The tragedy within a tragedy is unfolding. Studies now show Covid-19 or commonly known as the Coronavirus, is especially dangerous for older adults according to ongoing research
The elderly, especially those with preexisting conditions like diabetes, heart disease, and lung disease, may be severely affected by the new virus.
As the coronavirus epidemic spread across the U.S. states, experts point out that many people will not have serious symptoms even if they contract the disease. However, the highest death rates are clearly among the Senior population
However, there is one group of people who are at particular risk.
Just like with the seasonal flu, older people, especially those with chronic health conditions, are at higher risk of being affected as COVID-19, the disease caused by the novel coronavirus, spreads.
“Based on all the data we have been receiving so far, it appears that elderly people, especially those with multiple comorbid conditions, are affected more severely,” Dr. Nagendra Gupta, internist at Texas Health Arlington Memorial Hospital, told Healthline.
“In a recent study published in JAMA, which is the largest study on COVID-19 published so far, the case fatality rate was close to 15 percent in patients over the age of 80 as against the average overall case fatality rate of 2.3 percent,” he added.
A recent in the Journal of the American Medical Association showed that children 10 and under accounted for just 1 percent of all COVID-19 cases, while those between the ages of 30 to 79 make up nearly 90 percent.
The World Health Organization (WHO) found mortality increased with age, with the highest mortality among people over 80 years of age and those with underlying health conditions.
Older people and people with underlying health conditions, like heart disease, lung disease and diabetes, for example, were about twice as likely to develop serious outcomes versus otherwise younger, healthier people.”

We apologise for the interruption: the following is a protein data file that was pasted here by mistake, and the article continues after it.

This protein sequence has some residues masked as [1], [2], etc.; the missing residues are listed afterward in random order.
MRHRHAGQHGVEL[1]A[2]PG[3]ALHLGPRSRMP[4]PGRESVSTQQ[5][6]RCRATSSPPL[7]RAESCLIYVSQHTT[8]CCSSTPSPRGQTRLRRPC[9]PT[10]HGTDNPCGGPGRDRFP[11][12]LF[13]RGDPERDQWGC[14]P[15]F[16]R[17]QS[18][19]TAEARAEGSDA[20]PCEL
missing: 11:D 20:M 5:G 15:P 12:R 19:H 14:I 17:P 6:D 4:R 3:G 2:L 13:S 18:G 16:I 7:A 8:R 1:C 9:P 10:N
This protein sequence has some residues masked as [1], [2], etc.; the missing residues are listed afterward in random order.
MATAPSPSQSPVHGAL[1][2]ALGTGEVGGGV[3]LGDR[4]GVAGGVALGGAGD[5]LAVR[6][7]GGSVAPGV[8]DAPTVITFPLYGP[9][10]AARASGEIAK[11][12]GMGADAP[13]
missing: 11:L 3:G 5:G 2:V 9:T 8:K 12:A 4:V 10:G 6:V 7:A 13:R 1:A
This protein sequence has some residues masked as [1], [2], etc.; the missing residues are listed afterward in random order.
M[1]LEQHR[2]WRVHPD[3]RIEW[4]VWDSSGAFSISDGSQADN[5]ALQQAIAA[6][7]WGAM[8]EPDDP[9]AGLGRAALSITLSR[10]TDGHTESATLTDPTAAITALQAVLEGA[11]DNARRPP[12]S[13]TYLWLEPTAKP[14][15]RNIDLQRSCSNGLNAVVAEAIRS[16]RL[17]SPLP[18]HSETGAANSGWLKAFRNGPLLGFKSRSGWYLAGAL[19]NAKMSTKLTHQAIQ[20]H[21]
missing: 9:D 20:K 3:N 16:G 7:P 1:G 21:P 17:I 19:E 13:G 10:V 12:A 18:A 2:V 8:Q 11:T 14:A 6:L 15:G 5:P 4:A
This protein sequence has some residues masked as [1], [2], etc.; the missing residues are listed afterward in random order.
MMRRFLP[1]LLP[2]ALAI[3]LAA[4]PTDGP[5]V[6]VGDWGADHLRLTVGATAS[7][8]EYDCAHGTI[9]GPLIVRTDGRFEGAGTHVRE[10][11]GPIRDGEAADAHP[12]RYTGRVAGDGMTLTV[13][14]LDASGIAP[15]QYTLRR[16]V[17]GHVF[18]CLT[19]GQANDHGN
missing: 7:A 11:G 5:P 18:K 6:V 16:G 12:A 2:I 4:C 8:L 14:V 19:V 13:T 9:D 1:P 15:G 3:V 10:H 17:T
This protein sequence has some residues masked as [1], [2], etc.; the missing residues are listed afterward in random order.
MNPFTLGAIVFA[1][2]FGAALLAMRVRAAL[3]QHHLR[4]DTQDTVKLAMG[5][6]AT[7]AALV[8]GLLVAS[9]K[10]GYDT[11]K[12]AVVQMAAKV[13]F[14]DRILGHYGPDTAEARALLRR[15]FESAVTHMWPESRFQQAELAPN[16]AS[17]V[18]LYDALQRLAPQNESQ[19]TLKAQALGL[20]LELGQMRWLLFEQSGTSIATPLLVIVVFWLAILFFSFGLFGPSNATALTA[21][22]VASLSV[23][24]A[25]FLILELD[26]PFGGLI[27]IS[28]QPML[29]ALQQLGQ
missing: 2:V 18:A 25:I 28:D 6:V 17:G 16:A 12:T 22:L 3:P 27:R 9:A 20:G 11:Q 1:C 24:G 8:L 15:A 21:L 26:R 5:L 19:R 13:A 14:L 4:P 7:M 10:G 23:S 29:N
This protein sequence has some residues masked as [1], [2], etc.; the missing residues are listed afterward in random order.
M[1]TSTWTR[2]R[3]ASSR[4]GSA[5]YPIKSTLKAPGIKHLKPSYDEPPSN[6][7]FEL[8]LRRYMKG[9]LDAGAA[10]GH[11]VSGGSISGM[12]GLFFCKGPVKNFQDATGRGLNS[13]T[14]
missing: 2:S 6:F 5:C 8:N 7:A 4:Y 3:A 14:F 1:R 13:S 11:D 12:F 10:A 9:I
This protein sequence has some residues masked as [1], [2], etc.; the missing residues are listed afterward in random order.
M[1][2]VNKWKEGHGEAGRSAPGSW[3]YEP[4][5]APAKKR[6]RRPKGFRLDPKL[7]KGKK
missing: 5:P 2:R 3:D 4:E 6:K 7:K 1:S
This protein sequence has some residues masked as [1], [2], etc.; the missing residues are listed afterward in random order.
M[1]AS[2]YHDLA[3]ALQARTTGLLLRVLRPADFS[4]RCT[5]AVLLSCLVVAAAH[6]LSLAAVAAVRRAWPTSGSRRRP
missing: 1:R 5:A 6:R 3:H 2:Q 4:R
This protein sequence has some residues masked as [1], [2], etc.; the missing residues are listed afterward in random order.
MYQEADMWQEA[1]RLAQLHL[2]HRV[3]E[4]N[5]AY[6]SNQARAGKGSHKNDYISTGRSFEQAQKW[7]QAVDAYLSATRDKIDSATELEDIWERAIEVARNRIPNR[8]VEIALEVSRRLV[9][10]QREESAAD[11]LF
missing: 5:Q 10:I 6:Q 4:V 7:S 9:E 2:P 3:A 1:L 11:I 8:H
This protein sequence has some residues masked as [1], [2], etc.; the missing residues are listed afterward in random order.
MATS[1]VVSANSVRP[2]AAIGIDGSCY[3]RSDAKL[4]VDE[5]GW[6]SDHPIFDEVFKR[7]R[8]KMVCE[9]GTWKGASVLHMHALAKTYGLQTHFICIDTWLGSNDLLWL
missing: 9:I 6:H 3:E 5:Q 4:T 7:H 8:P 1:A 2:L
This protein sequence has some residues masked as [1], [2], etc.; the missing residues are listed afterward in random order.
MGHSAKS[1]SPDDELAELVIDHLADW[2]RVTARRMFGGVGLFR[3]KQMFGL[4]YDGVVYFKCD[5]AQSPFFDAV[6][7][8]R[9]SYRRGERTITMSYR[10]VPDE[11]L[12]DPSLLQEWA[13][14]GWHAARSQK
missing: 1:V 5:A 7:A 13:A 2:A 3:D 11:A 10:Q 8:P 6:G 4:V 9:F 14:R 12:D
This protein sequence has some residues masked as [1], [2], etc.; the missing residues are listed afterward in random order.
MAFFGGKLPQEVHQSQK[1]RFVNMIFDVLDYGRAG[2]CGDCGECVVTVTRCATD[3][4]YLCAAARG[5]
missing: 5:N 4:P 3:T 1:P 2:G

Messonnier emphasized that older people and those who take medications to manage chronic conditions, such as high blood pressure and diabetes, should ensure they have “adequate supplies” on hand, as the number of confirmed cases in the U.S. continues to rise.
Older people living in locations that are experiencing sharp increases in coronavirus cases may also need to “think about what actions” they can take to reduce their exposure to COVID-19, cautioned Messonnier in the telebriefing.
This can include strategies such as avoiding large public gatherings, staying home, and avoiding anyone who appears ill.
Social distancing can help people most at risk avoid infection.
According to the Centers for Disease Control and Prevention (CDC), the best way to prevent illness is to avoid exposure to the virus. Some of the tips the CDC recommends:
- Avoid close contact with sick people.
- Avoid touching your eyes, nose, and mouth.
- Stay home when you’re sick.
- Cover coughs or sneezes with a tissue, and then throw the tissue in the trash.
- Clean and disinfect frequently touched items and surfaces using regular household cleaning sprays or wipes.
According to the World Health Organization (WHO)Trusted Source, during this health emergency, the public can help in four important ways:
- We should recognize that COVID-19 is a new and concerning disease, but that outbreaks can be managed with the right response, and that most infected people will recover.
- Start adopting and rigorously practicing the most important preventive measures for COVID-19 including frequently washing your hands and always cover your mouth and nose when sneezing or coughing.
- Keep updated on COVID-19 and its symptoms, like fever and dry cough, because the strategies and response activities will continue to change as we learn more information about the disease.
- Prepare to actively support a response to COVID-19 in ways that include adopting more stringent “social distancing” practices and helping the high-risk elderly population.
COVID-19 will not cause severe symptoms in many younger to moderately-aged people who contract it. However, the elderly, especially those with preexisting conditions like diabetes, heart disease, and lung disease, may be severely affected and are clearly at the highest risk of mortality from exposure.
We can all do our part to help Senior loved ones within our community stay safe until there is a widely distributed vaccine or some other solution to end the Pandemic. Community outreach organizations such the Forever Home Foundation are here to help Seniors at Risk. Please support these organizations and if you know of anyone who needs assistance staying safe, whether in their homes or living in a care or nursing facility, please reach out for assistance today.